The living fossil (not Trump’s wig escaping to the outback)

The marsupial or golden mole is a little known Australian animal. The reason there is little information surrounding the marsupial mole is that they inhabit arid, isolated areas and are fossorial. Fossorial animals are animals that burrow. There are two known species, Notoryctes typhlops and Notoryctes caurinus. N. caurinus is also referred to as the kakarratul. They are a living fossil, a term given to organisms that are seemingly prehistoric and often closely linked to fossils on display in museums.

Notoryctes typhlops has the characteristic body type of a burrowing animal. It is of a small size as its head to body length is 140mm and weighs approximately 60g. The extremities are shortened and the ear pinnae (the part of the ear that sticks off the side of your head) and external eyes are absent. The body bears resemblance to a cylinder and is covered in dense cream to white hair. Hair may appear golden to red but that is due to the iron oxides (rust) present in the 7505294-3x2-340x227ground matter it burrows in. Its pouch opens posteriorly to avoid it being filled with sand. They also have heavily keratinised skin (really thick like the paw of a dog) on their nose.

The marsupial mole has a number of remarkable characteristics. For instance, they have asymmetrical teeth (Figure 1 and 2) and are zalambdonts. A zalambdont is an animal with short molar teeth with a single Λ- or V-shaped ridge. The roots of the teeth are only one third of the length of the molar which means they are not strongly implanted in the gum. Therefore, N. typhlops can not chew hard substances.

N_T_dental

Their method of reproduction is assumed to be standard of marsupials. The exception being the testes of the male are between the skin and the abdominal wall and are prepenial meaning the testes are at the same level as the anterior pubic bones (testicles don’t hang outside of the body). Pouch young has been obtained but neither copulation or pregnancy has been observed. Very little is known about gestation (pregnancy) or life of the pouch young.

Studies on N.typhlops is difficult because they do not adapt well to life in captivity. Previous specimens in captivity have died of pneumonia and hypothermia. Few specimens arrive still live to biologists.

Sighting of marsupial moles generally occur on sand ridges and plains that contain spinifex. Diet of these marsupials has been determined by examining gut contents and food stuffs consumed by captive specimens. From these studies it was deduced the N. typhlops is an insectivore with a preference for eggs, larvae and pupae. Captive animals were found to be uninterested in beetles but reports have been made of the consumption of centipedes, spiders and geckos.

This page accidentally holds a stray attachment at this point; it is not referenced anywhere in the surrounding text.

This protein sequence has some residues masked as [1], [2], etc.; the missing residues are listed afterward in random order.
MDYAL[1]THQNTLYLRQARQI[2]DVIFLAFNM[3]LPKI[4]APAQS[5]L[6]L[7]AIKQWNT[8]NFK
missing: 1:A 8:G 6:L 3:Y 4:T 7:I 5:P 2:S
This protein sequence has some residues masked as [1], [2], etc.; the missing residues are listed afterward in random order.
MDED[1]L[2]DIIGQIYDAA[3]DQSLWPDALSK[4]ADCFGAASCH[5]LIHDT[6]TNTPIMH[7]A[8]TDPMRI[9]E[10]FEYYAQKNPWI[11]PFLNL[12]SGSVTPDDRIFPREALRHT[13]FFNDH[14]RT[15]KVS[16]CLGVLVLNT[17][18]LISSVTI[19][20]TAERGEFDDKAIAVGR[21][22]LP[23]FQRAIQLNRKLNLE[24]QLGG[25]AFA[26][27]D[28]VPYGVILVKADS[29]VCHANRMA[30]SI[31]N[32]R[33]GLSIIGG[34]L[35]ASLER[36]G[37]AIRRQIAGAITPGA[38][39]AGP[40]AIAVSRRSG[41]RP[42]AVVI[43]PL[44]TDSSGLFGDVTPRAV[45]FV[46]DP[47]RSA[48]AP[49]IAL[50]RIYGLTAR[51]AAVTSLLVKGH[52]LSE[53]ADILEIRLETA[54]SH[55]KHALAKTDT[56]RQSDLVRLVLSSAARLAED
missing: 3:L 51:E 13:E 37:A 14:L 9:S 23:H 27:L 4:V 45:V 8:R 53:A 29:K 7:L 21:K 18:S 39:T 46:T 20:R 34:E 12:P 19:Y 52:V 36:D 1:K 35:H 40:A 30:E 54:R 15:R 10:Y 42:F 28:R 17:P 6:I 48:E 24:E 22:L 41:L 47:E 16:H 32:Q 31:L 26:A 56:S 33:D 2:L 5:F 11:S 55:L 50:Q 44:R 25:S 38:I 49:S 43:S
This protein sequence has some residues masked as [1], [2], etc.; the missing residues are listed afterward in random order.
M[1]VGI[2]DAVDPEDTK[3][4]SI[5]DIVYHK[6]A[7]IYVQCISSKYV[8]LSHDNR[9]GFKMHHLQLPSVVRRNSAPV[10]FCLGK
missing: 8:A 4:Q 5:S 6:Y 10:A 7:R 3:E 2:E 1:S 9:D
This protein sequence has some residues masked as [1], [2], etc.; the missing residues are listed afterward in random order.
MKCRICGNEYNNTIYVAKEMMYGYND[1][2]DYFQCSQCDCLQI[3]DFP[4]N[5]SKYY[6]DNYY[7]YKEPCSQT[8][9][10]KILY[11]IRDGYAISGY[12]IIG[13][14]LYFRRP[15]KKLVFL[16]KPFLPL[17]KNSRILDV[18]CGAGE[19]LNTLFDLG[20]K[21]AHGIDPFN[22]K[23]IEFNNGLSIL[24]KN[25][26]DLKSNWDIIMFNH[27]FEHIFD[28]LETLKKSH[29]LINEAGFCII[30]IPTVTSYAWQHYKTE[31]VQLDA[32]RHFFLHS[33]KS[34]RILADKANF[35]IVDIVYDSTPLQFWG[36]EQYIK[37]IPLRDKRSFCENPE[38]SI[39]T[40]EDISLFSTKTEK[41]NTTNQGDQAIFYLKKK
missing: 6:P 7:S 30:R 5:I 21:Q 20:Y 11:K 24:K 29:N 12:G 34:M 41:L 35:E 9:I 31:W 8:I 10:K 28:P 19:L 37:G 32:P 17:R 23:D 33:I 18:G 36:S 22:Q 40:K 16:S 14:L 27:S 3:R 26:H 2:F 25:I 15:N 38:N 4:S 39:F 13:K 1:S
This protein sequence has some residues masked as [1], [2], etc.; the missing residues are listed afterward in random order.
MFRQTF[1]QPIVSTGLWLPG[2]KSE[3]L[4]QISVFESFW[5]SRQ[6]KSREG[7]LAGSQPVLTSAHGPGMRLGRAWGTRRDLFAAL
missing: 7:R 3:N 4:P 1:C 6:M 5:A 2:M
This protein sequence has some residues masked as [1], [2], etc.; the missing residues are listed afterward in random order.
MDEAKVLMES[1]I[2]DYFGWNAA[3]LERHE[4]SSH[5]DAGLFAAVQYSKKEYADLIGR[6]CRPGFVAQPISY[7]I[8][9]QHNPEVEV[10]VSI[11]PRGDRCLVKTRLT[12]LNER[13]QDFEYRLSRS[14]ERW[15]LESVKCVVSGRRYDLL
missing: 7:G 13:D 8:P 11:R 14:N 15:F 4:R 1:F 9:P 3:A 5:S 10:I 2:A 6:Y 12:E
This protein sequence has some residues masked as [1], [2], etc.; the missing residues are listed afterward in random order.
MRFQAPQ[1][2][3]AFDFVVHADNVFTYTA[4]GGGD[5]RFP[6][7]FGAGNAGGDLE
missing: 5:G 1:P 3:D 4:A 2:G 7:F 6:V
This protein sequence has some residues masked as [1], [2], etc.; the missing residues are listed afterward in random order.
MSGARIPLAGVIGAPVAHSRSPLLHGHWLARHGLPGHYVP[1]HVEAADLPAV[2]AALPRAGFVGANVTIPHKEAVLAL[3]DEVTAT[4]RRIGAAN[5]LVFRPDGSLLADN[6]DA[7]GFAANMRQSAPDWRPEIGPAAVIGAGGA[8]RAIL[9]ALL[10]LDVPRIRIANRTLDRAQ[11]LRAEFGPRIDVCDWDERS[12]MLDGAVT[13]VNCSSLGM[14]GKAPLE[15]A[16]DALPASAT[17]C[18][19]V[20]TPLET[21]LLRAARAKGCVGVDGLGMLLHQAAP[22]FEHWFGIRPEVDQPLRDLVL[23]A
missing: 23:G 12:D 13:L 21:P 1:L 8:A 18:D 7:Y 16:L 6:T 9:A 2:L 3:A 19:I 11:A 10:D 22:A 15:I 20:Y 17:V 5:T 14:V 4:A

Close-up-of-a-southern-marsupial-mole-eating-a-gecko.jpg

Due to the secretive habits of the marsupial mole very little can be learnt of natural history. Do they have a social structure? Are they polygynous or polyandrous (how many wives or husbands are they allowed)? Are there more than the two known species of marsupial mole? How many young do they have? What age to they live to? At what age can they breed? How do they communicate with each other? How many moles are there? For all that we know the moles may have a thriving society beneath the dunes and we have only been in contact with those that essentially ‘beach’ themselves like whales on the diminishing shore line. Therefore, how can we know if their population is increasing or decreasing? Perhaps they have always had low numbers.

Absence of historical population levels is not unique to the marsupial mole. The komodo dragon is an excellent example of the same situation. Their population is relatively stable on the island of Komodo where they are the apex predator but they are slow to breed and there are approximately only 3000 in the wild. What is not known is have there only ever been 3000 dragons? If so then the komodo dragon can not be traditionally classified as a threatened species. If there were once 50,000 individuals and now only 3,000 then yes it could be considered threatened. Small populations are more vulnerable to negative factors than larger populations but do not necessarily mean the species is about to go extinct. So if there are only 1000 marsupial moles in the wild and there have always been 1000 then do we need to worry about them? The trick though is that we do not know what their population was before European settlement and we do not know their population now. Do we have an as yet undiscovered thriving population? Or far more likely, do we have a species about to go extinct? We do not know…. Yet another animal is potentially about to leave the face of the Earth and we know nothing of it. This is sounding all to familiar to the gastric brooding frog I previously wrote on.

http://www.abc.net.au/news/2016-06-14/marsupial-mole-makes-rare-appearance-in-wa/7507440

http://www.arkive.org/southern-marsupial-mole/notoryctes-typhlops/

 

 

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